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Planning for Failure to Achieve Success

One of the relative advantages of traveling so much is that I end up spending a lot of time looking at books at the airport. On my most recent trip, I bought several interesting books. Let’s start with This Idea is Brilliant and Richard Thaler’s discussion of the premortem. Developed by research psychologist Gary Klein, a premortem is a process whereby individuals launching a new venture sit down and seriously consider potential risks. Rather than applying hindsight after a problem has occurred (and program failure has happened or is inevitable), it challenges developers to use foresight to work out what they can do to prevent, minimize and/or respond to those things that are perfectly foreseeable (but nobody bothered to think about until after the fact). Here’s how Klein phrased it:

How does the premortem fit into evidence based policing? As you may remember, Larry Sherman developed a 3T approach to developing policing interventions. The 3Ts are: Targeting - identifying a high priority policing problem (ie. a place, crime pattern, type of offense) Testing - police strategies to fix the problem should be tested through scientific research to make sure they work (ie. reduce crime, increase arrests, improve community satisfaction). Tracking - once in place, solutions should be tracked over time to ensure they continue to work and, when needed, to make changes. For Sherman, one of the biggest reasons new policing programs go off the rails is because of ‘tracking’, or, more appropriately, the failure to track programs over time to ensure they continue to work after the initial assessment is done and the program judged a success. I agree with this. However, I am also of the view that a lot of new policing interventions (and studies) derail in the testing phase because researchers and program implementers failed to conduct a thorough premortem. Here’s a hypothetical example:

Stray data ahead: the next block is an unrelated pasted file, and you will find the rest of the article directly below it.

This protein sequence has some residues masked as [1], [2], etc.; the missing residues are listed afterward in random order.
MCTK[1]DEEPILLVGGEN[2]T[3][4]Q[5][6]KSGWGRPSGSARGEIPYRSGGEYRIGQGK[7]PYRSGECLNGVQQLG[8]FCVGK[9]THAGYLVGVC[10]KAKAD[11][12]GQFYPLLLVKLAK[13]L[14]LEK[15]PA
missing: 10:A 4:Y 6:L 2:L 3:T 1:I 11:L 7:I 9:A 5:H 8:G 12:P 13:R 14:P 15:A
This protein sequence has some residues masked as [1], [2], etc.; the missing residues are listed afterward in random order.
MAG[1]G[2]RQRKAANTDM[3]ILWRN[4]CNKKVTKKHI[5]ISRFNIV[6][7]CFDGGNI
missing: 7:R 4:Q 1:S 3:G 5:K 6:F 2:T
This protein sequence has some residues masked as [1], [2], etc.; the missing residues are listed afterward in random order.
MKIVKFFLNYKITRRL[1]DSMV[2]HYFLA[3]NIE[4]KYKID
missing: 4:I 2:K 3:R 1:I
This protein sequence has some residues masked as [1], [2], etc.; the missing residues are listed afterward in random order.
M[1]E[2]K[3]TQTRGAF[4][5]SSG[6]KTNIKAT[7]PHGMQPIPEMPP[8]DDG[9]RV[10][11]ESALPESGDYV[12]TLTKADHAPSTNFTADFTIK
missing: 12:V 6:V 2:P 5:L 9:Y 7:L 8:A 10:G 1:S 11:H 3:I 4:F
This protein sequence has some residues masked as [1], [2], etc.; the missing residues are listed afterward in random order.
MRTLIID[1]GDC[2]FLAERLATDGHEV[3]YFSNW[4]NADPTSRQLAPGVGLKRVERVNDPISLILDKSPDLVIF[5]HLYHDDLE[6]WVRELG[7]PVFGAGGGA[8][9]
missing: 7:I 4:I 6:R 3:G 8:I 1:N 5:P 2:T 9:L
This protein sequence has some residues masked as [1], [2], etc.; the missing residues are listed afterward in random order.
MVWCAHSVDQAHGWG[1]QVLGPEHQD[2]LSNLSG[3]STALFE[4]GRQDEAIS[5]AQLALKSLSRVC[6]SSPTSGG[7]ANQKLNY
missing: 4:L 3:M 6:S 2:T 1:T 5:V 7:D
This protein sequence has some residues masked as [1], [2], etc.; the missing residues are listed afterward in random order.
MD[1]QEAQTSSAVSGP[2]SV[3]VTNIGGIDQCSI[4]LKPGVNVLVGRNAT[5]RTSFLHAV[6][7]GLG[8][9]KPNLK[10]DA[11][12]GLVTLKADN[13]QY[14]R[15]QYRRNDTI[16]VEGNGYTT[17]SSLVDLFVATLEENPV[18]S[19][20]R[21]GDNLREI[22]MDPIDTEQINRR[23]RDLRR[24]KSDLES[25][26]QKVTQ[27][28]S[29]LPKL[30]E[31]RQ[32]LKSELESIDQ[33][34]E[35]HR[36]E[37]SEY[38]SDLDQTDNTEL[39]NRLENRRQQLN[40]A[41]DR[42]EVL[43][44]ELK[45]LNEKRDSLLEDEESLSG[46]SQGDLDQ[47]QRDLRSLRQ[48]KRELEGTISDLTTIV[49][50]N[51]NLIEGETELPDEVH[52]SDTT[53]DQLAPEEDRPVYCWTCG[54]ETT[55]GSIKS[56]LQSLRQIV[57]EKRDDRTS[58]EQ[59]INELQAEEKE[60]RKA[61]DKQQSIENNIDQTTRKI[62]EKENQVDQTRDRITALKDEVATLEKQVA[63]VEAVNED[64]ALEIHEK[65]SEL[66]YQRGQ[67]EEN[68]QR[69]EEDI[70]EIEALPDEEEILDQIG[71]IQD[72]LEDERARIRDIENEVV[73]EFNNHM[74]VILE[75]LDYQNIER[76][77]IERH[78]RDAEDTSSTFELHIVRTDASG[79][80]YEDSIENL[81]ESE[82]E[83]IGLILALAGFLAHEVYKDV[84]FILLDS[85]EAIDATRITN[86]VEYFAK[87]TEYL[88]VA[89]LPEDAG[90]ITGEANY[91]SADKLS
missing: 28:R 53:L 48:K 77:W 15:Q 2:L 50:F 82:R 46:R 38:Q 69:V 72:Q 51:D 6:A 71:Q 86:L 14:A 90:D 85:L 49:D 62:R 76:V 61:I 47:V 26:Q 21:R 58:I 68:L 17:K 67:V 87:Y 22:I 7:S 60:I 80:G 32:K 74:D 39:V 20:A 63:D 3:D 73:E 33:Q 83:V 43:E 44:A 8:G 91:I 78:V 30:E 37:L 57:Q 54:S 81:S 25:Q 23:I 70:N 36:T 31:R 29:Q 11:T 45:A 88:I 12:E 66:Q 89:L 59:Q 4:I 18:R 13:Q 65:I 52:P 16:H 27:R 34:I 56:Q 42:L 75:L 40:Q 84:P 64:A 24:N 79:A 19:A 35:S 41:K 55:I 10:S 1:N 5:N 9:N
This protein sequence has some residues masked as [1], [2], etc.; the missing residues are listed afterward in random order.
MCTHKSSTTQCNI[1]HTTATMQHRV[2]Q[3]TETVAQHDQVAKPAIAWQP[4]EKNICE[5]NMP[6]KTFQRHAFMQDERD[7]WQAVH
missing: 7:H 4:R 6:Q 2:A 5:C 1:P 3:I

Police Service A decides to implement a hot spot strategy for its new bike patrol. Bike officers are tasked with showing up at select locations for 10-15 minutes at least once every shift.

What could possibly go wrong? Hmm .... And this is where Meltdown provides some further insights. You see, a lot of times, when people are asked to think about possible outcomes, they can come up with some fairly obvious errors, issues, bottlenecks and so on. However, what a premortem should do is help implementers also think through those issues that, while less likely to come to mind, are also foreseeable and therefore avoidable. To do this, Clearfield and Tilcsik suggest an exercise that challenges people to construct disaster scenarios based not on the current situation, but rather on what could happen two years from now. As they explain, instead of thinking of what risks might happen, ask “people to imagine ... a bad outcome has already occurred.”

The results are interesting: individuals tend to move away from a fairly narrow set of risks (ie. The bike cops didn’t fill out their reports correctly so the hot spot data was full of errors) to a more diverse array of potential problems (ie. There was local flooding and many streets are now under water, therefore the bike cops can't get to the hot spots and are busy with rescue activities). Using prospective hindsight in this way, challenges us to think beyond the 5 yard view - that is, where we typically live with our own intuitions and biases - to try to see a situation with the perspective and clarity one can achieve from taking a 30,000 foot view. Why aren’t premortems a standard part of program and research design? I’ll give the last word to Daniel Kahneman:

“most decision makers will trust their own intuitions because they think they see the situation clearly. It’s a special exercise to question your own intuitions.”

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